In a similar way, Jesus has seen fit to entrust these six children, these six images of himself, into my hands. He knows the risks. He knows that I won’t always be worthy of the gift. He knows that I’ll never fully understand how much he has given me. Still, he has given them to me and said, “Here, I trust you.”

At the Last Supper, Jesus told his disciples, “If I have washed your feet, you ought to wash each other’s feet.” He also told them, “Do this in memory of me.” He says the same thing to me. Every day. Through every one of my children. In every challenge and melt down and IEP meeting and therapy appointment and sensory overload.

Wash their feet.

Do it in memory of me.

And all I can do is stand in wonder that he trusts me so much.

Happy Easter, everyone.

Hey! Dads Rock Too!

I had a good chuckle when I came across this blog post today. Called, “20 Reasons Moms of Kids with Special Needs Rock,” it has such gems as “Because we have bad days and breakdowns and bawl-fests, and then we pick ourselves up and keep right on going,” and “Because we never stop pushing for our kids.”

Lists like these are fun to read because while they do give some insights, they mostly include items that we can relate to—items that most parents of “typical” kids have often no clue about. But it struck me that dads need the occasional shout-out as well. After all, they have their part to play as well. At least they should be playing their part! So without too much tought, all in good fun, and in no particular order, I would like to propose to you . . .


20 Reasons Why Dads of Kids with Special Needs Rock

1. Because we are sticking with it, day in and day out, when many dads give up or skip out. No wimps here!

2. Because we listen to our wives’ worries, fears, and frustrations patiently without trying to “fix” everything.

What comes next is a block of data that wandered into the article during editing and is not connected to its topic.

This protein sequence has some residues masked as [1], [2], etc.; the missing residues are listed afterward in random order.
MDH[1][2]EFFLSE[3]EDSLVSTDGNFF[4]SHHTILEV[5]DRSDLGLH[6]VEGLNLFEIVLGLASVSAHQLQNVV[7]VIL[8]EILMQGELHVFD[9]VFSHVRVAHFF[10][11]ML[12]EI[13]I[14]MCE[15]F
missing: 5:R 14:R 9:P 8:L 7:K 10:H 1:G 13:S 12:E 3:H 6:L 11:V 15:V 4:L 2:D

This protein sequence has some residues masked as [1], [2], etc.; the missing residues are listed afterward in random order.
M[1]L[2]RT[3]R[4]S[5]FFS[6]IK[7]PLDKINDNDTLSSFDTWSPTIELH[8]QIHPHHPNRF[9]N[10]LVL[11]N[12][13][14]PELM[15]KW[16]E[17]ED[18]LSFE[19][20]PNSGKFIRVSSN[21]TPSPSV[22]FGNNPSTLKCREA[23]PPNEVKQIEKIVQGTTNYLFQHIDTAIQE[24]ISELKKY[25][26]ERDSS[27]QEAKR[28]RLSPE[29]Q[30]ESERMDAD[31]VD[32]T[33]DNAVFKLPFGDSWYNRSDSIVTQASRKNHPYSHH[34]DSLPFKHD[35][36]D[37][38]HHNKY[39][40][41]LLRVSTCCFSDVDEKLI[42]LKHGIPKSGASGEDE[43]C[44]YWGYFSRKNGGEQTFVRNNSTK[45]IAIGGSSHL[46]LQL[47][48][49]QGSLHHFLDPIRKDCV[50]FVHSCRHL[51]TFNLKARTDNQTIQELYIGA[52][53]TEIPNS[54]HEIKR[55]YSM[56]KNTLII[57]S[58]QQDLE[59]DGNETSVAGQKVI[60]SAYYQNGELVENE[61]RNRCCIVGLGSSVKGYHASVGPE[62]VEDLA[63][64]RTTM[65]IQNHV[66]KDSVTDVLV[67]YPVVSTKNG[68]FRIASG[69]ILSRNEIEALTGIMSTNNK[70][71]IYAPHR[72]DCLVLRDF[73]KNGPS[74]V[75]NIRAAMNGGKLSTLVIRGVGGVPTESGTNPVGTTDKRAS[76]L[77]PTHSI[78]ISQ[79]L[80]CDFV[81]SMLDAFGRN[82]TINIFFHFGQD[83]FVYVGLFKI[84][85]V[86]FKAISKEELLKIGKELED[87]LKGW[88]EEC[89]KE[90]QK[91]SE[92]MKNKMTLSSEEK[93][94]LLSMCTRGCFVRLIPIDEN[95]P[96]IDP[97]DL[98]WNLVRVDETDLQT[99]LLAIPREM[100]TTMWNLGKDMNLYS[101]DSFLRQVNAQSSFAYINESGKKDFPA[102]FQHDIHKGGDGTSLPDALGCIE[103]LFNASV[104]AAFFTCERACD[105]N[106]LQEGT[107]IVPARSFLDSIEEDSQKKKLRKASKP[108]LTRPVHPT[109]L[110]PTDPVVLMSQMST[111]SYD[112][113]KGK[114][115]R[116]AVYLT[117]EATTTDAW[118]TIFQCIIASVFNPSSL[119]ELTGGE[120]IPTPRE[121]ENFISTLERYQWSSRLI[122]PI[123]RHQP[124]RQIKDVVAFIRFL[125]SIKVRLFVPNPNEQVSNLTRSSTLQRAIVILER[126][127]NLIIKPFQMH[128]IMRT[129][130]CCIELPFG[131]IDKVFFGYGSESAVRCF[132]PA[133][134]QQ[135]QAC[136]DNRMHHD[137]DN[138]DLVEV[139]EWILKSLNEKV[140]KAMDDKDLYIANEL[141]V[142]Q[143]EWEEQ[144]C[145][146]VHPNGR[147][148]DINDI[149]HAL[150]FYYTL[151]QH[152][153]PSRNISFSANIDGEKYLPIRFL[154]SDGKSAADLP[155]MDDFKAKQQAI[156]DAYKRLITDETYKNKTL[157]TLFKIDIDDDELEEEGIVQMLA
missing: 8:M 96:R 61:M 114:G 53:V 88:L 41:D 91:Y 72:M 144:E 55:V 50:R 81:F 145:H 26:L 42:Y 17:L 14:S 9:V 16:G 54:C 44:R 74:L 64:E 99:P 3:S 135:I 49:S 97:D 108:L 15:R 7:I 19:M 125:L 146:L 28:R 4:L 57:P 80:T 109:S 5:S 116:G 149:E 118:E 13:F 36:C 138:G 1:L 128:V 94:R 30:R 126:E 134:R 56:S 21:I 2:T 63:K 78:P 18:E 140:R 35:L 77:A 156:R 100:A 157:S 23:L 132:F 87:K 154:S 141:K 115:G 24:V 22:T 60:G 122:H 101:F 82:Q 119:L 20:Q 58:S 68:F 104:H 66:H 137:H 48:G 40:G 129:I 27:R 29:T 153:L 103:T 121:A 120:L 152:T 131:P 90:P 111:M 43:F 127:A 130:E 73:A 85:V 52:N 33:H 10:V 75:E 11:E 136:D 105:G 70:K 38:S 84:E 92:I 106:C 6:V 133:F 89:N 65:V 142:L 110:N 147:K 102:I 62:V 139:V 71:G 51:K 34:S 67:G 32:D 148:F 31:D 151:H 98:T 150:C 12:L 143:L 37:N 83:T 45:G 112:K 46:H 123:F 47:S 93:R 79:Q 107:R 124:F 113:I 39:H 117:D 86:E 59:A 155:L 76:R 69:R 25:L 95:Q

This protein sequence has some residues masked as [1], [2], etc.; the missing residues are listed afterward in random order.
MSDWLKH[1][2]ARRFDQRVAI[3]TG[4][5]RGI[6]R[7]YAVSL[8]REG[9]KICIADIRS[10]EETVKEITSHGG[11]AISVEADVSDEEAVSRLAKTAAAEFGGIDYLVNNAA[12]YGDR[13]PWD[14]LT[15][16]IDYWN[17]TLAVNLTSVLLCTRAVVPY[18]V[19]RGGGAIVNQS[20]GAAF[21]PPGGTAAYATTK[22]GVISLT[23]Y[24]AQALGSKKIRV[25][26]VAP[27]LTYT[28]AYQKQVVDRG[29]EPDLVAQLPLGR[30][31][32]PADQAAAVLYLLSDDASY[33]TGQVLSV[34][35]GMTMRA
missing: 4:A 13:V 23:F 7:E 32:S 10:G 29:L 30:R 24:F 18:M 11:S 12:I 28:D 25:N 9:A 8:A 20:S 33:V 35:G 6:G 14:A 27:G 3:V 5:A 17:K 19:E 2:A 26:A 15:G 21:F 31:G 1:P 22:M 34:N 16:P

3. Because we take on our share of the load in everything, including the laundry and the diapers and the dishes.

4. Because we fight for our kids at every IEP meeting, never backing down or giving in.

5. Because many of us work 40-plus hours a week and don’t bat an eye when we come home to absolute chaos. We just dive right in and get to work.

6. Because we guard date night jealously, even zealously.

7. Because we have memorized the alphabet soup of our kids’ diagnoses—and we understand what they mean

8. Because we know that marriage is not about gourmet meals, nightly sex, and an immaculate house.

9. Because we have no problem staring down the gawkers at the mall and in the park.

10. Because we know what “fun” means to our kids, and we aren’t too proud to share it with them. Even if it means wearing silly hats or rolling around on the floor.

11. Because we know how to “gently” restrain a flailing, screaming, melting-down child.

12. Because we don’t complain when the money earmarked for our favorite hobby has to go to insurance or a new therapist instead.

13. Because we don’t care if the other “dudes” our age seem to be having more fun.

14. Because we never say, “That’s her problem, not mine.”

15. Because we have learned how to suck it up and not gripe and complain. Especially not to our wives. Most of the time.

16. Because we can spot the difference between a spoiled-brat tantrum and a genuine melt down at twenty paces. And we know how to respond accordingly.

17. Because we don’t mind when our wives fall asleep on the sofa at 8:30 in the evening.

18. Because special-ed teachers tremble when we enter the room.

19. Because we have learned how to see goodness, beauty, and progress in every tough situation.

20. Because we never, ever, ever give up.